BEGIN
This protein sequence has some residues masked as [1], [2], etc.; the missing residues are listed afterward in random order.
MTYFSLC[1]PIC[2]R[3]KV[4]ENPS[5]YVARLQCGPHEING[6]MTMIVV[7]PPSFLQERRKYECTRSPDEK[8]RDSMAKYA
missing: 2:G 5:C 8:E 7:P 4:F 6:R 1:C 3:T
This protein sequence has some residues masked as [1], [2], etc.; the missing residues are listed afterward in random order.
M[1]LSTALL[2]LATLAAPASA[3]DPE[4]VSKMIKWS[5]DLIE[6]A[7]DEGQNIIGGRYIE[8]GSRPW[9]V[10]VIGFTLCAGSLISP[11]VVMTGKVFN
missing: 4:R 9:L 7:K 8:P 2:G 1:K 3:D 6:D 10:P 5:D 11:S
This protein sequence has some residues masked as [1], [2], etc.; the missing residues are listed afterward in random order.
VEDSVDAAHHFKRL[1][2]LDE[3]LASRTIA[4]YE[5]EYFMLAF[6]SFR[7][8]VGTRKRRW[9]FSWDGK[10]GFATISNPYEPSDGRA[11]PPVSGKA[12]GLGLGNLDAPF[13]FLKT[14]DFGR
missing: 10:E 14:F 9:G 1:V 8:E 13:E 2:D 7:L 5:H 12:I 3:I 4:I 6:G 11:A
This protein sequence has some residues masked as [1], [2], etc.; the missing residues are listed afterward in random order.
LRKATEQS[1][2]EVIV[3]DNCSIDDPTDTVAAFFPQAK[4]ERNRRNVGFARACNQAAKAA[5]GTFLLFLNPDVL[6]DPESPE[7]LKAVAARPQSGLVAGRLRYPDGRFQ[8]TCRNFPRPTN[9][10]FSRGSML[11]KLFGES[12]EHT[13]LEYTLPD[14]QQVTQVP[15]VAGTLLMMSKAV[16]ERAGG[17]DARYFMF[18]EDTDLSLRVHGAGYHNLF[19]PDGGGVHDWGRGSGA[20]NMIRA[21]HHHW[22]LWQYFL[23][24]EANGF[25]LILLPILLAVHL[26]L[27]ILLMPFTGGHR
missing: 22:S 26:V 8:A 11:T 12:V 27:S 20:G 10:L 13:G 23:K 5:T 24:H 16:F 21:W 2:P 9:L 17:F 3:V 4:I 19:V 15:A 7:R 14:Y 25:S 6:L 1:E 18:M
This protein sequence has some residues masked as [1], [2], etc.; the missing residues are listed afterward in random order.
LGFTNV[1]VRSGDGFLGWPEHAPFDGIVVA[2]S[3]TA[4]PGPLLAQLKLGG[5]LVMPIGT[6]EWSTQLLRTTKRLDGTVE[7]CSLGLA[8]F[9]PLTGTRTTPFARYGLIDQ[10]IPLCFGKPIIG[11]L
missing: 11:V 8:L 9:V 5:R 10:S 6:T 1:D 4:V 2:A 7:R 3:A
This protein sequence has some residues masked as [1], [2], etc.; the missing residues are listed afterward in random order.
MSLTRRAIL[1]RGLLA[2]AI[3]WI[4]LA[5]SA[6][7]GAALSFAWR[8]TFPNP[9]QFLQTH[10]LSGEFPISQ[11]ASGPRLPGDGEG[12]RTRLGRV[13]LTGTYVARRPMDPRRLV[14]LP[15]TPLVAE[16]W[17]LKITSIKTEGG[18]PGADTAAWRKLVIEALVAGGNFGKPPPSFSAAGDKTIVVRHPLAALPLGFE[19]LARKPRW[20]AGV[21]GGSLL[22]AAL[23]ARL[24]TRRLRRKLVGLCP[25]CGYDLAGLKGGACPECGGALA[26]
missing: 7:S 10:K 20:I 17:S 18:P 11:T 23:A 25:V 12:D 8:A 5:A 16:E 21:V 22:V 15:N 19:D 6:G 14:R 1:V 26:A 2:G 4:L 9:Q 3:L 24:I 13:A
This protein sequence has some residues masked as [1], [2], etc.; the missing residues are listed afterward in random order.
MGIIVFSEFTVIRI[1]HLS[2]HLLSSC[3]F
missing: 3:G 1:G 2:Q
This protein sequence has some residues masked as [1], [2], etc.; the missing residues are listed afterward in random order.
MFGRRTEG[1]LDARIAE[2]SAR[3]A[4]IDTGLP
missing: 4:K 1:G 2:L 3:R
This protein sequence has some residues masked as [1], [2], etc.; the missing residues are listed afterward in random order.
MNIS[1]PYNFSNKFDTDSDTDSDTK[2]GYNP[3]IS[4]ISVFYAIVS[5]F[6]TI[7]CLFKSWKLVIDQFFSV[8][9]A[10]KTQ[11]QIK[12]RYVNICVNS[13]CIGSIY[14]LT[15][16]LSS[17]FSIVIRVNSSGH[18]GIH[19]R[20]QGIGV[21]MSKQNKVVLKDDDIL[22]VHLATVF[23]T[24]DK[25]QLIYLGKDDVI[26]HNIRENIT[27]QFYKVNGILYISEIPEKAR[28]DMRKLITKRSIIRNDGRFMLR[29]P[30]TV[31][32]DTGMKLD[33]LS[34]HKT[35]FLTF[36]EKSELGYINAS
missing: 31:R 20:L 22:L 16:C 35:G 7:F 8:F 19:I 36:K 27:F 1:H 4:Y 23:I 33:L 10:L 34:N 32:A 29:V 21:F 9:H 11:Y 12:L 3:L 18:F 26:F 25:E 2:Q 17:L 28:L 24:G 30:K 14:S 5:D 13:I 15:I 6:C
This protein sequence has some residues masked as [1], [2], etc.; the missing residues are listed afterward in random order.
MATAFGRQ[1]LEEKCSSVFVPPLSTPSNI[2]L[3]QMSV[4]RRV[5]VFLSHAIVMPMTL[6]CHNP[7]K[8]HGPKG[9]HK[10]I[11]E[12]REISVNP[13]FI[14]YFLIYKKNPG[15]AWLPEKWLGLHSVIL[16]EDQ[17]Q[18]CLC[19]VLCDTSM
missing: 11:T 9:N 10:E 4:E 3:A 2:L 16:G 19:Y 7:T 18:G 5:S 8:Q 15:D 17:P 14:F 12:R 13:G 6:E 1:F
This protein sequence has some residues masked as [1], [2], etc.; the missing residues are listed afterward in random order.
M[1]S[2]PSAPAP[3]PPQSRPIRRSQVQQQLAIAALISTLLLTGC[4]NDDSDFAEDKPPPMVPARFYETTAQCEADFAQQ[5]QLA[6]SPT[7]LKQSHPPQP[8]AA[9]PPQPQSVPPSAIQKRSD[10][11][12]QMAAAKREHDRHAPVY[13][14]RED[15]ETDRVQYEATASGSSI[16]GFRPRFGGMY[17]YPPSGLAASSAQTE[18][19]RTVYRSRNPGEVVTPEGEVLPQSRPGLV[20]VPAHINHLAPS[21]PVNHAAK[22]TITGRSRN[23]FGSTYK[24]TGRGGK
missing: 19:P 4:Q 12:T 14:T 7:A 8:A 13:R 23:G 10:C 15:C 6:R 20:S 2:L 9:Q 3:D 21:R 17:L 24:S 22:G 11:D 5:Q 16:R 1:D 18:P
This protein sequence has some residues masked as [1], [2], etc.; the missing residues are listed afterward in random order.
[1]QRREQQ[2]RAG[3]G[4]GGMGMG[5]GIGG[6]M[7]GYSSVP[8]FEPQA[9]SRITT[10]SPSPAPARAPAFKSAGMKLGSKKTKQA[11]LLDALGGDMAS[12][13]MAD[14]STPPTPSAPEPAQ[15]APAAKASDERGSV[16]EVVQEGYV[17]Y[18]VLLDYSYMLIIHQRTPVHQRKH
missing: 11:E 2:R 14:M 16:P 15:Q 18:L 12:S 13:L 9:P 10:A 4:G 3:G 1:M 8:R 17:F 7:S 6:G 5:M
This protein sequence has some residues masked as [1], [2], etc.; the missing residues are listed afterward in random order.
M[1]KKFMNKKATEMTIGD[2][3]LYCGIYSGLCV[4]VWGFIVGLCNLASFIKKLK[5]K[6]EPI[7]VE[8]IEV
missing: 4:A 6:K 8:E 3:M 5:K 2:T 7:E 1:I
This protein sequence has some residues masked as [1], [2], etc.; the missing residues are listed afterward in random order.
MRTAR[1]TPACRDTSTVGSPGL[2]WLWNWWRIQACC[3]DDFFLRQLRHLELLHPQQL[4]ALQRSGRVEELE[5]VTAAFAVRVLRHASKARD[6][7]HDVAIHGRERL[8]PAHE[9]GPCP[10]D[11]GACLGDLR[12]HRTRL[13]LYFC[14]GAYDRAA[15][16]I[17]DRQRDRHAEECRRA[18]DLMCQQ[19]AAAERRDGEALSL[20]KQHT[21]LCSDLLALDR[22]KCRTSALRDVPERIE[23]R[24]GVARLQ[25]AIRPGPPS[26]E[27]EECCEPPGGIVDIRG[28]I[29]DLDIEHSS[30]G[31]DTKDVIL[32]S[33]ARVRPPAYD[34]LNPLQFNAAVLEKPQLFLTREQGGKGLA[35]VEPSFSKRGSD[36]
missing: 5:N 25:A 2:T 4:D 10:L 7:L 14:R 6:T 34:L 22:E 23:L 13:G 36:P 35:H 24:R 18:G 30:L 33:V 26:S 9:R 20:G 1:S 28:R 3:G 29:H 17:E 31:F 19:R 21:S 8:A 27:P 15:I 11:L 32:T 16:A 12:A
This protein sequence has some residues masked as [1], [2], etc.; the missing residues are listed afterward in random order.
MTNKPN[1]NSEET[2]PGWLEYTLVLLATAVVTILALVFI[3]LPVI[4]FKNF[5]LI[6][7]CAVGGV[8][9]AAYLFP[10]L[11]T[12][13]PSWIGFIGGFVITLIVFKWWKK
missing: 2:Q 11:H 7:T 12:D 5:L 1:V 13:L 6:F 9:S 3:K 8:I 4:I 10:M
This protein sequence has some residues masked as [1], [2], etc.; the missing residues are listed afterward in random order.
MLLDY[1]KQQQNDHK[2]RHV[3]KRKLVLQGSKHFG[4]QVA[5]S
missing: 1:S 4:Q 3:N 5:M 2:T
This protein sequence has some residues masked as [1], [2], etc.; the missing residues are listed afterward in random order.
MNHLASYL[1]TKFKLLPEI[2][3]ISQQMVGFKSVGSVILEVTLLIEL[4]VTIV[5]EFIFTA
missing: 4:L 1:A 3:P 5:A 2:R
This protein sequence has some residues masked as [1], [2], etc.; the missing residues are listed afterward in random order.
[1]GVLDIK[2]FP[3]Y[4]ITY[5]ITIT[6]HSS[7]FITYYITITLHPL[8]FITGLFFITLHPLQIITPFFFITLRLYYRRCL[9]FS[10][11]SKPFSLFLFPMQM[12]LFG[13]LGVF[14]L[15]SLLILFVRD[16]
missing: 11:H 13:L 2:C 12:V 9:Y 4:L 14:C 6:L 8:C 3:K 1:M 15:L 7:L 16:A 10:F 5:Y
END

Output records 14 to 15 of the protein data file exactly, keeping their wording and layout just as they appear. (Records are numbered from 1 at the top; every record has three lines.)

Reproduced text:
This protein sequence has some residues masked as [1], [2], etc.; the missing residues are listed afterward in random order.
MRTAR[1]TPACRDTSTVGSPGL[2]WLWNWWRIQACC[3]DDFFLRQLRHLELLHPQQL[4]ALQRSGRVEELE[5]VTAAFAVRVLRHASKARD[6][7]HDVAIHGRERL[8]PAHE[9]GPCP[10]D[11]GACLGDLR[12]HRTRL[13]LYFC[14]GAYDRAA[15][16]I[17]DRQRDRHAEECRRA[18]DLMCQQ[19]AAAERRDGEALSL[20]KQHT[21]LCSDLLALDR[22]KCRTSALRDVPERIE[23]R[24]GVARLQ[25]AIRPGPPS[26]E[27]EECCEPPGGIVDIRG[28]I[29]DLDIEHSS[30]G[31]DTKDVIL[32]S[33]ARVRPPAYD[34]LNPLQFNAAVLEKPQLFLTREQGGKGLA[35]VEPSFSKRGSD[36]
missing: 5:N 25:A 2:T 4:D 10:L 7:L 14:R 6:T 34:L 22:E 23:L 13:G 36:P 35:H 24:R 18:G 30:L 33:V 26:S 9:R 20:G 1:S 28:R 3:G 29:H 17:E 31:F 19:R 21:S 8:A 27:P 15:I 11:L 32:T 16:A 12:A
This protein sequence has some residues masked as [1], [2], etc.; the missing residues are listed afterward in random order.
MTNKPN[1]NSEET[2]PGWLEYTLVLLATAVVTILALVFI[3]LPVI[4]FKNF[5]LI[6][7]CAVGGV[8][9]AAYLFP[10]L[11]T[12][13]PSWIGFIGGFVITLIVFKWWKK
missing: 2:Q 11:H 7:T 12:D 5:L 1:V 13:L 6:F 9:S 3:K 8:I 4:I 10:M